We come to know ourselves through our sensory perceptions of life, how the world affects us and how we move within it. Our bodies are a map of our histories, the narrative of our lives; they record the ways in which we were brought up, they chronicle our accidents and illnesses, our emotional experiences and our beliefs. They reflect the stories we tell ourselves, and the stories others tell about us.

A course of treatment from a bodywork therapist can affect us in unexpected ways. What starts as a visit for a sore shoulder or a tendency to headaches could become a journey into the heart of our emotional life and perhaps the depths of early experience. While the so called mind-body connection is a familiar concept amongst therapists, it is not necessarily so obvious to the general public.

As craniosacral therapists and holistic bodywork practitioners we see our clients and their lives as a whole and not just as a collection of symptoms. In the words of the writer and psychologist Andrew Solomon:

'Life is meaningful because it is a story. A story has a sense of a whole...’

In our work we frequently come across symptoms which seem to have no physiological cause. They could be described as psychosomatic, a word that has some negative connotations. The word is derived from the ancient Greek words “Psyche” meaning of the soul and “Soma” meaning of the body. From our perspective as bodyworkers, we are baffled that in our culture this connection is still so often unrecognised. Where it is seen, it is perceived as somehow less significant than conditions with physical origins. Illness usually has more than one cause, and it is really surprising to us that the mind's effect on the body is still so poorly understood.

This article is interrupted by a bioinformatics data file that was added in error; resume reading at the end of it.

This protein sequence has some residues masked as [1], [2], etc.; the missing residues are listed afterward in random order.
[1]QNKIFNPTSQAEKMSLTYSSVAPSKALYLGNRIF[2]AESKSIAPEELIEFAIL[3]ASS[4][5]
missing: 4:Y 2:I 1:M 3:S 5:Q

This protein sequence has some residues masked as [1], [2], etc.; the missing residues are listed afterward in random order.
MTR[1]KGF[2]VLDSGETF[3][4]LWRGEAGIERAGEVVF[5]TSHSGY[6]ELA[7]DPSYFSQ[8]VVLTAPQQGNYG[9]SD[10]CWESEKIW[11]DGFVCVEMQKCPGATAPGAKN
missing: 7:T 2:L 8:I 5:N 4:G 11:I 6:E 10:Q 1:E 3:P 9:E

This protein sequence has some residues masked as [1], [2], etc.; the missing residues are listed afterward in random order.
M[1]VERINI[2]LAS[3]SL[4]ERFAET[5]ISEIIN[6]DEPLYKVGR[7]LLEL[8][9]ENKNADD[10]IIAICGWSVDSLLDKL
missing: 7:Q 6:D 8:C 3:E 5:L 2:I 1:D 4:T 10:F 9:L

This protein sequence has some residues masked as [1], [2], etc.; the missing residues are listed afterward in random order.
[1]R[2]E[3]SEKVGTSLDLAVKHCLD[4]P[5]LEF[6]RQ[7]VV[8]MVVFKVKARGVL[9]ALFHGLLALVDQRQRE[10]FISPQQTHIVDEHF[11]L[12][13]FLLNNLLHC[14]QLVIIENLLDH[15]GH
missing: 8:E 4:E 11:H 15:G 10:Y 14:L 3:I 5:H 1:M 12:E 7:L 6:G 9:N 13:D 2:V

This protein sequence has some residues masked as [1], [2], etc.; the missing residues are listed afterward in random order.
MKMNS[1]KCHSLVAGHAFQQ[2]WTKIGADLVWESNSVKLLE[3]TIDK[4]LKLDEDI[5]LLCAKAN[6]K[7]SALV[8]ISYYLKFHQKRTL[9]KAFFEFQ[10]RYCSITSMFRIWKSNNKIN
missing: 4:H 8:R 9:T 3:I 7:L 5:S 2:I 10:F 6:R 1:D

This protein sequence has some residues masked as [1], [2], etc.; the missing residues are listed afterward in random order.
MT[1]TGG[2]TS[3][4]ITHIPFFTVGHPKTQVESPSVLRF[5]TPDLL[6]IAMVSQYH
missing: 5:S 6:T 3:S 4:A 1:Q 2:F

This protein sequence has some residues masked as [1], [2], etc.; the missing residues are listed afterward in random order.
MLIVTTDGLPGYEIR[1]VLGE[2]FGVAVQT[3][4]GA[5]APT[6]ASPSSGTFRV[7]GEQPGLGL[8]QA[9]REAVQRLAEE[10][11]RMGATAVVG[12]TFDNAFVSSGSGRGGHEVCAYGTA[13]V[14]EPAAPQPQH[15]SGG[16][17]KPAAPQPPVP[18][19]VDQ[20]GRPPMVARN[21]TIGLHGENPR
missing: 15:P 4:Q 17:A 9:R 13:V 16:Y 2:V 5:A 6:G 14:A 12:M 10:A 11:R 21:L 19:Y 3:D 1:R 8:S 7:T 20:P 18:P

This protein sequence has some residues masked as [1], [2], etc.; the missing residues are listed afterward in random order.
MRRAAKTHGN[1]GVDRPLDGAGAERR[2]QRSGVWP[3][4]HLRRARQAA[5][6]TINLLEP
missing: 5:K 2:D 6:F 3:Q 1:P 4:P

As bodywork therapists we are uniting mind and body through the medium of touch. Emotions and thoughts manifest in us on a physical level. Feeling butterflies in the stomach is a simple illustration of how a mental or emotional state is reflected in the body; a more extreme example might be IBS. Very often IBS is triggered either by actual stressful events in the present or by the perception that stress is imminent. Sometimes the trigger is not even in the conscious mind, but is a buried memory from the past. The body, in this case the gut, reacts in the same way however the message reaches it, and physical symptoms such as bloating, diarrhoea or constipation may result depending on the individual and their unique set of responses. By treating only the stomach, we are taking a very narrow view of this person’s problems. If our focus is only on alleviating disagreeable symptoms we are not listening to the whole story, we are only seeing a set of conditions.

Holistic therapies look at the factors that might have produced symptoms in the present, or may have historically trained the body to evoke these reactions. If there is no obvious physical cause, the body may be reflecting unresolved traumas that we have relegated to our unconscious. Rather than trying to tackle these emotions and buried memories head on it is a perfectly valid approach to work on a physical level.

In our society we always seem to be searching for the ultimate healing answer. There are wounds that exist on the different planes of our mental, emotional, spiritual and physical lives and we suffer because of a disconnection between them. We very often find ourselves working at extremely profound levels using both our own skills as counsellors, and by sharing our clients with psychotherapists. Beginning to see where and how emotional problems are manifesting in their bodies gives clients an opportunity to reach a new understanding of themselves as wholly connected beings and as part of something greater than their own stories. Much psychotherapeutic work is done with people who are extremely dissociated from their physical selves, and it seems obvious to us that a grounding in the body is fundamental to their recovery. Our experience after a combined 40 years of practice, is that collaboration between talking therapies and integrative bodywork is a particularly transformative way of working.

Liz Kalinowska and Daška Hatton are the authors of Every Body Tells a Story